Archive for February, 2008

Tonight I fell.

February 27, 2008

As I was unloading my three bags from the back of my van, I took a step back away from the van. I lost my footing and fell. The driveway was snow-covered and slippery; I should have been more careful. I landed on the small of my back. A few inches lower, and I would’ve landed on my ass. That would’ve been a lot less painful.

As I lay there in pain, I could feel my feet and I knew I wasn’t paralyzed. I contemplated yelling for help but I realized that that would have been ridiculous. I slowly pulled myself up and dragged my bags into the house. It wasn’t until some time later that I realized I had a casualty.

In my basement office, I opened the cases. I carry a small personal laptop that I bought last June at Best Buy. It’s a Gateway and it’s been quite good. When I opened it I discovered that the screen had shattered in my fall. I don’t know if I landed on it or if I merely slammed it against the concrete. I called the good people at Gateway. The screen is $500 to repair. Out the door, after-tax, the laptop cost $752.49 new. It doesn’t make sense to repair it.

Despite the destroyed screen, the rest of the laptop works. It has a modest dual core processor and a 160 gig hard drive. It will run an external monitor. So while I no longer have a laptop, I still have a functioning desktop computer. Still as I sit here this evening with a sore back and damaged computer, I’m not very happy. I’m tempted to spend the rest of my saved hobby funds on a new laptop. But then I wouldn’t get to build a new flagship desktop machine. This is what been saving for.

I suppose I need to think about it some more. We’ll see.

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Economic activity versus creative output.

February 24, 2008

Last year I started a gaming podcast and restarted a roundtable style podcast. I wrote fairly frequently in this blog and put up some videos on YouTube. Anyone who has done things like this will tell you that it is a reward in itself. But like anything else, you can burn out on it.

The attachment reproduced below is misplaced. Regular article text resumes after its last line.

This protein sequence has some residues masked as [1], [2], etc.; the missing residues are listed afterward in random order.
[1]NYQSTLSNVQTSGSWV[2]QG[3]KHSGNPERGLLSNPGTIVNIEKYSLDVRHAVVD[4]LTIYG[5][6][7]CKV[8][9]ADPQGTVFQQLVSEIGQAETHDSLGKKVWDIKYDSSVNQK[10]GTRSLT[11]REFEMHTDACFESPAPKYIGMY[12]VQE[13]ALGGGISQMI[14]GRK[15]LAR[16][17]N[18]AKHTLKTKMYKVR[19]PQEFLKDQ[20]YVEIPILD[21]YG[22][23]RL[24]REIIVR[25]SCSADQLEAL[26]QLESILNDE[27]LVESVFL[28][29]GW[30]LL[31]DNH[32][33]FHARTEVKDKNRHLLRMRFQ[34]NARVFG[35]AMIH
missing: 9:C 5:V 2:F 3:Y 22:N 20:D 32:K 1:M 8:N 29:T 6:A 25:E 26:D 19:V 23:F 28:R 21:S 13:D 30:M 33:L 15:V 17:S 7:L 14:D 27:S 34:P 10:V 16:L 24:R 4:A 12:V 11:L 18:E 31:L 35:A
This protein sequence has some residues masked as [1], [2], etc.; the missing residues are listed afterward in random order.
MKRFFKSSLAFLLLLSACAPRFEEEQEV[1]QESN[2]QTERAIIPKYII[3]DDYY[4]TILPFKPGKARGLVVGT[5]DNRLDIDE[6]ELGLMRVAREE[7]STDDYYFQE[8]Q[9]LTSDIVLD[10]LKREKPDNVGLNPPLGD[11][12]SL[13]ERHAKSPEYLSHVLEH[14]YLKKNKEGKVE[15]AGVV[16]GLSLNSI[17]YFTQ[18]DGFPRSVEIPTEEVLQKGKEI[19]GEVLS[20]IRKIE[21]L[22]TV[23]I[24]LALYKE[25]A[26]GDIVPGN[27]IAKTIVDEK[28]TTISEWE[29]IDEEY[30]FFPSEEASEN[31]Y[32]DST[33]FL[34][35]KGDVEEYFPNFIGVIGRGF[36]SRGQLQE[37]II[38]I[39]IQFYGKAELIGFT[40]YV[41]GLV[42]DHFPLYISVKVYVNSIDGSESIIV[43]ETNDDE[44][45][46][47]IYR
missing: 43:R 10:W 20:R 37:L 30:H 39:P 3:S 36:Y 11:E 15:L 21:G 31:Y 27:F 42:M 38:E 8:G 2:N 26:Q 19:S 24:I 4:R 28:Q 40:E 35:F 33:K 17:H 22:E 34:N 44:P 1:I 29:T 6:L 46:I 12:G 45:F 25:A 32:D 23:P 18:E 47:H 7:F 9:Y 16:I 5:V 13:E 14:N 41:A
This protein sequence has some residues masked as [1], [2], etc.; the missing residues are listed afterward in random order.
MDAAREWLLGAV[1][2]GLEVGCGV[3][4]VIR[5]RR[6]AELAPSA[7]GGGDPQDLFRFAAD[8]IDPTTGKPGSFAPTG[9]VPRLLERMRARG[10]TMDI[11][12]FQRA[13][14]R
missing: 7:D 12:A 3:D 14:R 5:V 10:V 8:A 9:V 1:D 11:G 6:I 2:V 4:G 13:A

This year I have not made a single show for the gaming podcast. The roundtable style podcast has a show in the can that I have not edited for posting. I have written sporadically in this blog and haven’t done much with YouTube videos lately.

Usually when this happens, it is because I’m busier at work. That’s true now, but I also have had less energy. I’ve been going to bed at 9:30 p.m. I think it is just a phase of the winter months. In any event, I’m trying to shake some things up by getting up earlier.

But the main reason that I am doing fewer creative ventures is because I’m putting all of my creative energy into work. When I say work, I mean my main job, the source of my economic activity in life.

We all have approximately 16 hours of waking time each day. In this cage of time, there are only so many clicks. The higher the percentage of time that I use those moments for economic activity benefits me (and my family). If I am lucky enough to be doing work that I enjoy, then all the better.

This is not to say that freestyle creative projects don’t have value. Clearly they do. I’ve spent hundreds of hours doing creative work online for nothing. I did it because I enjoyed it. I’ve even had some ideas for other podcasts (one on computers for example). Now is not the time to launch some sort of new creative venture. Instead it is time to work as hard as I can in real life and only blow off creative steam when I need to.

When a creative venture starts to feel like work and I’m not getting paid for it, it’s time to end the venture. That’s really the case with the gaming podcast. I have some ideas for the show but I also have work projects that I’d rather complete instead. The other podcast is more precious to me but I see that becoming more infrequent as well.

It’s just the way that it is.

FreeNAS versus the NetApp Storevault S300 and the Iomega Storcenter Pro-Nas 150d.

February 23, 2008

In the latest issue of PC Magazine, (the link is a past review on the site) they reviewed NAS storage options.  I have to say that I am surprised at the cost of these boxes.  The NetApp is $2500 and the Iomega is $1700.  Both have a storage limit of three TB.  The NetApp gets transfer rates of around 64 Mbps at best.  The Iomega is slower.

The FreeNAS box I built with 4 TB of storage cost less than both boxes.  The upper limit on storage is significantly higher.  Transfer rates can be over 100 Mbps.  In short, a FreeNAS box with old hardware is far superior to these devices and costs less.

They also review and a Windows home server appliance but that’s not even worth mentioning.  I am surprised that dedicated NAS devices aren’t all benchmarked against a FreeNAS server.  It is clearly the home and small business standard.

The bed at home beats the hotel bed any day.

February 20, 2008

So last night I stayed at a hotel on a business trip.  They had those Craftmatic Adjustable Beds.  At first, I made it as soft as I could get it.  That was ok for awhile, but then I blew it up again.  I kept waiting for Lindsay Wagner to jump out and tell me what her setting number was.  I think I slept for 10 hours, so it must have been a good bed.  Heck, it’s a robot bed, what could make me happier?